The Value of Customer Loyalty

The Value of Customer Loyalty

An existing customer is three times more likely to buy a new product or service from you than a new customer.

You have a 60-70% probability of selling something else to an existing customer versus a 5-20% probability of selling to a new customer.

An existing customer is three times more likely to try/buy new products or services from you than a new customer. And it will cost you five times as much to attract a new customer than to keep an existing one.

These are pretty compelling facts. Facts that all businesses need to have at the forefront of their minds when considering when to cease marketing to customers. The money, time and effort spent bringing them into contact with the business has done its job - no further action required? Wrong.

Businesses that out-perform their competition understand that the right type of marketing (to the right audience), has a measurable impact on revenue goals and a Customer's Lifetime Value to the business.

So what is CLV? CLV (Customer's Lifetime Value) is a prediction of all the value a business will derive from their entire relationship with a customer. CLV is an important metric for determining how much money a company wants to spend on acquiring new customers and how much repeat business a company can expect from certain consumers.

76% of companies see a Customer’s Lifetime Value (CLV) as an important concept but only 42% are able to accurately measure it.

What are you doing to keep your customers loyal?

Smart businesses need to focus on maximising each and every Customer's Lifetime Value and not just measure acquisition and the initial sale. Just because they’ve bought once does not mean they will continue to do so.

Here are two key reasons you should spend as much effort keeping your (loyal) existing customers as you did trying to win them in the first place.

Reason 1: Retained customers deliver more value than new ones

Over and above the stats cited at the top of this article, marketing to your existing customers increases retention. Through their transactions, you are able to demonstrate your value, and that motivates them to buy from you again.

Repeat customers spend on average 31% more per purchase than a new one and after that first purchase they are 27% more likely to purchase from you again. If, through effective marketing, you persuade them to purchase from you a second time, that 27% increases to a huge 45%. And after the third time? It rises to 54%.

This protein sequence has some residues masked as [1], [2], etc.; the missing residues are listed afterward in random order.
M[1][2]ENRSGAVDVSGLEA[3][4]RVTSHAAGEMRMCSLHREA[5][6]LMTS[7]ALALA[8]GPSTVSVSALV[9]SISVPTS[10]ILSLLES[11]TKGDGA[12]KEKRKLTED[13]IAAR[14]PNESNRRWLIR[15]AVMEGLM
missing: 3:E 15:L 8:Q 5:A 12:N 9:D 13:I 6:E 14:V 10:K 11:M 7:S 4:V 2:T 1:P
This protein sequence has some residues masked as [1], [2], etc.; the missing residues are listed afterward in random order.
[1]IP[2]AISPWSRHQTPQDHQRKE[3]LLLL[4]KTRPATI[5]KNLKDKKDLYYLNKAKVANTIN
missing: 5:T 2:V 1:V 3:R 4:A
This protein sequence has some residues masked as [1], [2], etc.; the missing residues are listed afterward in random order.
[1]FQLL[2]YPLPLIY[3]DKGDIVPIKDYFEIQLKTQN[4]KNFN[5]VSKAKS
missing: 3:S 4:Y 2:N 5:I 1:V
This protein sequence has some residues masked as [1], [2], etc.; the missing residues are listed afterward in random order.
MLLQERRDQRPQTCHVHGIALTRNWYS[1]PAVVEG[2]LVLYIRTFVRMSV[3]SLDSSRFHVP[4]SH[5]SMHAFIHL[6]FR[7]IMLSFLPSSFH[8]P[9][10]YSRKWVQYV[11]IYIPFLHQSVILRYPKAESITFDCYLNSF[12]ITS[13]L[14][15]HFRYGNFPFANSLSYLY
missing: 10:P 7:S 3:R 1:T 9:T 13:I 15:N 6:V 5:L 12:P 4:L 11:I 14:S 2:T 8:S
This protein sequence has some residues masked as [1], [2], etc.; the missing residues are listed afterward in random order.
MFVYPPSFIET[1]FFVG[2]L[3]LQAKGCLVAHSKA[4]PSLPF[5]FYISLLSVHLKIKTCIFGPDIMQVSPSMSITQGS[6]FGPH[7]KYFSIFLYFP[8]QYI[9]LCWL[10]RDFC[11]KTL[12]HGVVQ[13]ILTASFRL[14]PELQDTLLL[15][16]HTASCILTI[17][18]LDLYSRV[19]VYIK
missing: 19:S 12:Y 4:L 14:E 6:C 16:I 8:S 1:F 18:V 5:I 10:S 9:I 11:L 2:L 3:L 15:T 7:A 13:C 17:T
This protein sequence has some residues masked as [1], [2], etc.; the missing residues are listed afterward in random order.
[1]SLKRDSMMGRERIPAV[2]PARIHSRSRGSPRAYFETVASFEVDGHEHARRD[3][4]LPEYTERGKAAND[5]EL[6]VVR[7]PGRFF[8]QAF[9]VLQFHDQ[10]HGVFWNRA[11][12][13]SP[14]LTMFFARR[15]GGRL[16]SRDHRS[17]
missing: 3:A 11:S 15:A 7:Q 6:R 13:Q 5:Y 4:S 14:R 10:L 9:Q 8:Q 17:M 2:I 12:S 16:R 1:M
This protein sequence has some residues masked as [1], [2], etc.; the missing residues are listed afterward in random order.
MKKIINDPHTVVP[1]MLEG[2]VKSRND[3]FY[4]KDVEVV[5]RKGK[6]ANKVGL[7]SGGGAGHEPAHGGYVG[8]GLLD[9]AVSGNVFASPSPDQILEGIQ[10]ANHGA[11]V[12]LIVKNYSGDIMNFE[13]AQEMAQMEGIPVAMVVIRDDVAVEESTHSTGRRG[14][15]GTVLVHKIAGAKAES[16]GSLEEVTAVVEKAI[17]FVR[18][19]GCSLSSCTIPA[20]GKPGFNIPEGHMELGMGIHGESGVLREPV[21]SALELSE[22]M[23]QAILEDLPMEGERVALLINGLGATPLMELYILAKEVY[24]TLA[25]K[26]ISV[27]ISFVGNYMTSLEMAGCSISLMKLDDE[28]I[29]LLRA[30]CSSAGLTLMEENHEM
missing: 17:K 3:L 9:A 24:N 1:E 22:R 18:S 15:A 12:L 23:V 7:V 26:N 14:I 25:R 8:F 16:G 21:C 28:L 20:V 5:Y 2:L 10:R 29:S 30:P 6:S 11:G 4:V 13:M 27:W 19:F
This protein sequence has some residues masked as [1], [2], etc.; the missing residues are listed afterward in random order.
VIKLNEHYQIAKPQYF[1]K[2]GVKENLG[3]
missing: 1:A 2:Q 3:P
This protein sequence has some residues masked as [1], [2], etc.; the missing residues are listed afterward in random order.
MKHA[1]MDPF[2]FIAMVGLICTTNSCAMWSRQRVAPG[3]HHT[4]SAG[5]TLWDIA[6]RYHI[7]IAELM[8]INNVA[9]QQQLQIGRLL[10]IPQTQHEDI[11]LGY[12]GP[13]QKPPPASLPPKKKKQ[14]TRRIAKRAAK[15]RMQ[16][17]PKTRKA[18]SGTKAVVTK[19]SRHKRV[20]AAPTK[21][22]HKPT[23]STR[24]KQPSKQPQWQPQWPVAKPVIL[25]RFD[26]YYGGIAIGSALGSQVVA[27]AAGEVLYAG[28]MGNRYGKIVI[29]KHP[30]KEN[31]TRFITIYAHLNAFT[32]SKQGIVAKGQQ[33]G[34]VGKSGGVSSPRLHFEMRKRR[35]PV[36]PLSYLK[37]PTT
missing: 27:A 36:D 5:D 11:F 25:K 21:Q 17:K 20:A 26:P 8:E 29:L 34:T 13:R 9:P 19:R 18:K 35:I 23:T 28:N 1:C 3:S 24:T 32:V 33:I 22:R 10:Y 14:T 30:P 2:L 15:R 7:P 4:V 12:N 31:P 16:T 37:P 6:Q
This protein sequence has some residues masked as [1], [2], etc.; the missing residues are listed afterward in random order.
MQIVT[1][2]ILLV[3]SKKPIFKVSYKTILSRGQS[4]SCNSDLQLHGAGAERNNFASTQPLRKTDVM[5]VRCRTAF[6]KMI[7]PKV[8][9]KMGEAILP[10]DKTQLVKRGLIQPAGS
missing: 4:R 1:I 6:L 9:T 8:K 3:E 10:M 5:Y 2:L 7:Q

Here are the most effective marketing techniques to improve customer loyalty:

  • Email 56%
  • Social Media 37%
  • Content Marketing 32%
  • Referral Marketing 26%

Reason 2: Referring a friend - the power of recommendations

A new customer referred to you by an existing one has a 92% retention rate. Significantly better than the 68% for a customer acquired through advertising. But the real key is the power they hold to influence your prospects.

By inviting happy customers into your sales process, you can attract prospects, convert them into leads and even nurture them until they themselves become customers. Here successful marketing avenues would include customer loyalty schemes, reward programmes, and direct incentives to refer, whilst simultaneously encouraging customers to post reviews, testimonials, and blogs about your services.

Testimonials give your business social proof and help to draw prospects into your lead funnel and give buyers confidence in your business offering.

Key summary:

  1. According to Bain & Co just a 5% increase in customer retention sees an increase in a company’s profitability of 75%.
  2. You could see a 20% increase in revenue just by marketing more effectively to your existing customers.

Key actions:

  1. Work to keep your top 20% of customers - make sure they have no reasons to leave you.
  2. Target customers with specific offers and customer only promotions - by knowing all about them you can find an offer that will ensure their loyalty.
  3. Reward your most profitable customers with extras that they aren’t expecting - as above, the more you know about them the better your offering can be. This may come in the form of information, guidance or additional delivery services. It doesn’t always have to be a discount.
  4. Personalise your follow up - see your customer as a person not just as an invoice. In turn, help your customers to see your business as employing likeable, helpful and accessible staff.
  5. Schedule regular time with your customers and ensure that you follow up any communications quickly - consider follow up call, skype meetings, emails etc. and make sure you follow up.
“When dealing with customers, remember you are dealing not with creatures of logic but creatures of emotion.”
Dale Carnegie

If you are looking for areas of business growth to focus on, customer loyalty and Customer Lifetime Value are an essential starting points for every business across all sectors. To find out more about this and other topics of lead generation and the important role marketing plays in the sales process talk to MC+Co today.

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